Social Distortion is currently rounded out by Johnny "2 Bags" Wickersham on guitar (who traded off guitar solos with Ness and looks just like the late and former Social D guitarist Dennis Dannel), Brent Harding on bass and David Hidalgo, Jr. on the drums. Hidalgo is the newest member of Social, joining in 2010, and deserves to be in the ranks of Chuck Biscuits and Derek O'Brien as a punk-rock drummer.
Decked out in his now standard fedora, black suspenders and high-waist trousers, Ness and company took the smoky and antique trinket-adorned stage to Muddy Waters' "Mannish Boy" (it was the version with Johnny Winter). Of course, Ness made the dramatic appearance and bowed. Why the hell he doesn't just get a punk rock gig in Vegas is beyond me. The classic blues song faded out and finally Mike Ness' distinct Les Paul rang out the opening chords of "Bad Luck" and performed by far the most energetic song of the band's set.
Social Distortion sounded fine for the first half of their set or so, ripping through those confessional hindsight rockers that Ness has come to master and even indulge in at times. Fan favorites like "Story of my Life," "Sick Boy" and "I Was Wrong" reminded me of why I love Social Distortion so damn much. (And, yes, "Social Distortion!" replaced "self destruction" during the "I Was Wrong" chorus much to my pleasure and anyone else who has seen/heard that song live.) Mike Ness seems to know what we go through at our lowest points and how we feel in our moments of redemption. He captures those bittersweet sentiments perfectly in his songs.
However, as much as I love this band, it wasn't too long into their rather brief set that I felt something was askew with the band. An organ/keyboard player graced the stage, and appeared to walk off stage as much as he played inaudible parts during the songs. But that wasn't it. Something wasn't right; the show just was not building up any momentum. There were moments when the musicians would be talking amongst each other and the venue was completely silent save for conversations regarding whiskey sours and leather jackets.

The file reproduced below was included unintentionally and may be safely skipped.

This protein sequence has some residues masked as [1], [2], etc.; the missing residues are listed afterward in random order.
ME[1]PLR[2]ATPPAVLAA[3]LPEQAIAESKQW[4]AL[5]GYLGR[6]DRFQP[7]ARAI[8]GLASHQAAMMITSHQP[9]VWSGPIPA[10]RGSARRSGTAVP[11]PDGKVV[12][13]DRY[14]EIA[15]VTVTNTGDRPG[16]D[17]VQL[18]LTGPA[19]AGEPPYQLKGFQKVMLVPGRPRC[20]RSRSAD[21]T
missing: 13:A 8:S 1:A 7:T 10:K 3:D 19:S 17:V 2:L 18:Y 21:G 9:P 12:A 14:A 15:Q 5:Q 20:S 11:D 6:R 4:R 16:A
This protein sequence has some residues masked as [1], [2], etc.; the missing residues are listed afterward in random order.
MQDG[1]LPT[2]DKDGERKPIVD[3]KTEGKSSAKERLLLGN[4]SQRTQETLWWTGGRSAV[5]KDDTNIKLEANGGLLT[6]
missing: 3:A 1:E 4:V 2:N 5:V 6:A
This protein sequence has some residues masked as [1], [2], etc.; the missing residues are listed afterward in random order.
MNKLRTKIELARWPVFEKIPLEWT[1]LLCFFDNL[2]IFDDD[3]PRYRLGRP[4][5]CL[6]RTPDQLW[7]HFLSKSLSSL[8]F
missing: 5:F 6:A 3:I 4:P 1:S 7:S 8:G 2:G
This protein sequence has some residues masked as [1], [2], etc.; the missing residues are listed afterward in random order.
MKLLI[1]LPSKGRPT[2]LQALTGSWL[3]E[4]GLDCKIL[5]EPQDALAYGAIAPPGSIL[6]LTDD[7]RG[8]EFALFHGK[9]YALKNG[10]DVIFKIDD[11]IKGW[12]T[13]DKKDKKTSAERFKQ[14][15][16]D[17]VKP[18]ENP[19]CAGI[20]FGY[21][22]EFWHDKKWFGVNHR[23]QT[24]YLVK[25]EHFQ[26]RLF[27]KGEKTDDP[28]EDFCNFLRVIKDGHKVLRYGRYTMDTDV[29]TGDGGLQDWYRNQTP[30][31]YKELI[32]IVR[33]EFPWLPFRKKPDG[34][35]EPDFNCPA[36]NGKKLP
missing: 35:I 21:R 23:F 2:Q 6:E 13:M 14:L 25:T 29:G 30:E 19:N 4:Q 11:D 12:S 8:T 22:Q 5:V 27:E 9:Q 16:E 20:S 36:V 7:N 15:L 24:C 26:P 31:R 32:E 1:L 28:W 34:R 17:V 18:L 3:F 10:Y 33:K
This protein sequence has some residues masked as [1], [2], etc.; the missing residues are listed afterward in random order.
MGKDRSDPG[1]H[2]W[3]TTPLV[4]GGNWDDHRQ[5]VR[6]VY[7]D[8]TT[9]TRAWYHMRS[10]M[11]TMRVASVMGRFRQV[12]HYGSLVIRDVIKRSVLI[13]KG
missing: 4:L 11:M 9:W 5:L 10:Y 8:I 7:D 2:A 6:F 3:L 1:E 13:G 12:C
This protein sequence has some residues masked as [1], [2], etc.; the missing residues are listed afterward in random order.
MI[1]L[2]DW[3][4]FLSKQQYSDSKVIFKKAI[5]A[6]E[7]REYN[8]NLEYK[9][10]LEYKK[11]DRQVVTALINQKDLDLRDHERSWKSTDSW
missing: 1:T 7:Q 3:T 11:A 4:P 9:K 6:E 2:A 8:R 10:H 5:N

Mike Ness seemed to be having a bad night. Sure, he chatted with us about being a fair-weather sports fan, how having tattoos doesn't make you crazy but rather just means you know someone who works in a tattoo shop. And, yeah, there were mohawks, middle fingers and crowd surfing. But he was singing all his songs about twice as slow, deliberately drawing out melodies and lyrics. The results made him sound uncomfortable, almost awkward with the songs.
At one point in the last year or so, I caught wind of Mike Ness' appreciation of Otis Redding. And I feel that might be the direction he wants to pursue and is getting tired of performing his old Social Distortion catalog. But that's just a theory. Onstage, it feels like he's trying to slow the songs down and explore his voice more; he did that often at the end of the songs.
This seemed to be the case when performing "Bakersfield," one of the few songs where a calculated groove is established and brings to mind an old '60s soul record rather than a punk-rock Hank Williams. Moreover, Social Distortion has taken the dramatic song ending to a whole new level. They nearly put as much energy and passion into the last few bars of a song than the song itself and almost make little 10 to 15 second songs out of them. I mean, they did this for every song last night.
Plagued with technical problems, occasional amp squeals, the second half of the show seemed to drag on. Often during solos, Ness would gesture elaborately to the sound guy like a lieutenant in battle. And, then, after what felt like a half hour or so (it was more like an hour) the show was over and Mike Ness strummed out the final chords of "Nickels and Dimes" in typical grand fashion and said "Goodnight!" He couldn't seem to get off the stage quick enough.
The set was rushed and hit-or-miss -- and not one song from 1983's "Mommy's Little Monster." Damn shame. They did, however, return for an encore. And of all the times I've spent obsessively listening to Social Distortion's live album, "Live at the Roxy," I never thought that at one of their shows I would be heading towards the exit before they completely wrapped it up.
Hopefully they'll be in better shape next time. Oh, and the Toadies rocked, too. I caught the very end of their set and was pleasantly surprised at how great the four-piece sounds. Imagine, a raw and humble Weezer.
Social Distortion set list:
So Far Away
Story of my Life
I Was Wrong
Machine Gun Blues
Gimme That Sweet and Lowdown
(I don't know, you got me, Mike Ness)
Ball and Chain
Nickels and Dimes
All right, to be honest, a fight broke out in front of me so I was a little preoccupied, but they did close with Johnny Cash's "Ring of Fire" per usual.